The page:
Eyelid twitch is generally not dangerous
In most cases, a twitching eyelid, also known as blepharospasm or Myokymia, is nothing to worry about. These involuntary movements of the eyelid can occur as frequently as every few seconds over a short period of time, usually only a few seconds to a minute or two.
The spasms can be nothing more than a minor, annoying twitch, or can be violent enough to make your eyelid completely close for a brief time. Generally twitching stops on its own, but can sometimes be an early sign of a chronic disorder.
Occasional eye twitches can be caused by any number of factors, including consuming alcohol or caffeine, being overly fatigued, suffering from eye irritation, exerting yourself too much physically or smoking.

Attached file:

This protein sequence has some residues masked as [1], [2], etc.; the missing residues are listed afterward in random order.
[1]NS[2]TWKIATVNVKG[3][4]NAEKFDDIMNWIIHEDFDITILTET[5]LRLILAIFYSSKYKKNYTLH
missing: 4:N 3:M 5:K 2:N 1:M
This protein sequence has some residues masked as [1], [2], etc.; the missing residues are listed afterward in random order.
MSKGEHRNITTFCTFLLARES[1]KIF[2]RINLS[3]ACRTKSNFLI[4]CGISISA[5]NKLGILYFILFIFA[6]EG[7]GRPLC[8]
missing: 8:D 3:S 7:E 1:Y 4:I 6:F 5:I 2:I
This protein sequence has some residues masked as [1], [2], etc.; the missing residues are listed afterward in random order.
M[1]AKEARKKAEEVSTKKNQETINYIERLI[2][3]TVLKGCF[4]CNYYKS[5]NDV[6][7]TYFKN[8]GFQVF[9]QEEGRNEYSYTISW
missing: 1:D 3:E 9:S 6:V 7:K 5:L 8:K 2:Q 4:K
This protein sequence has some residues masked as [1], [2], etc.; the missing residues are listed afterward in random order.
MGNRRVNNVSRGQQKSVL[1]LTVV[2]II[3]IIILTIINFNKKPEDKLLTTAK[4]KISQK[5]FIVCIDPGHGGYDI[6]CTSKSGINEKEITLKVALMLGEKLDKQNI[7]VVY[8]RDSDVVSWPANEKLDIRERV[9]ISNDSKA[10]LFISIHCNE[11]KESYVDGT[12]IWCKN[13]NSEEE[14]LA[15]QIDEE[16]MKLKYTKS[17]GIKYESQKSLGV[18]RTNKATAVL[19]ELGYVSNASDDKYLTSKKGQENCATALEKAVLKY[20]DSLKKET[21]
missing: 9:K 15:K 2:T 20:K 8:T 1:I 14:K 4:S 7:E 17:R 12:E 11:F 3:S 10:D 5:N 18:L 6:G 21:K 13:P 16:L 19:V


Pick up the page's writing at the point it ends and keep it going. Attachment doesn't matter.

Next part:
Stress can also be a cause. Sometimes, when the spasms last for a longer period of time, they are accompanied by pink eye or dryness.
However, in very rare cases a twitching eyelid can be a symptom of a more severe brain or nerve condition, including Bell’s Palsy, dystonia, Tourette syndrome and other medical issues.
Blepharospasm affects about 60,000 Americans, and is more likely to affect women and those over 40, according to Mary Smith of the Benign Essential Blepharospasm Research Foundation.
“It can be problematic, if you don’t know when your eyes are going to shut, you may walk into things or fall,” she says. “It’s definitely debilitating.”
There’s a genetic component to blepharospasm and also a trigger — sometimes trauma, a secondary condition like dry eye or even external factors like bright or rapidly changing lights. It is most commonly treated with regular Botox injections and, interestingly, blepharospasm was among the conditions listed during Botox’s first FDA approval in 1988, according to Smith.
As with any medical condition, if you feel an eye twitch is more than a minor occurrence, seek medical attention and testing to rule out more serious illnesses.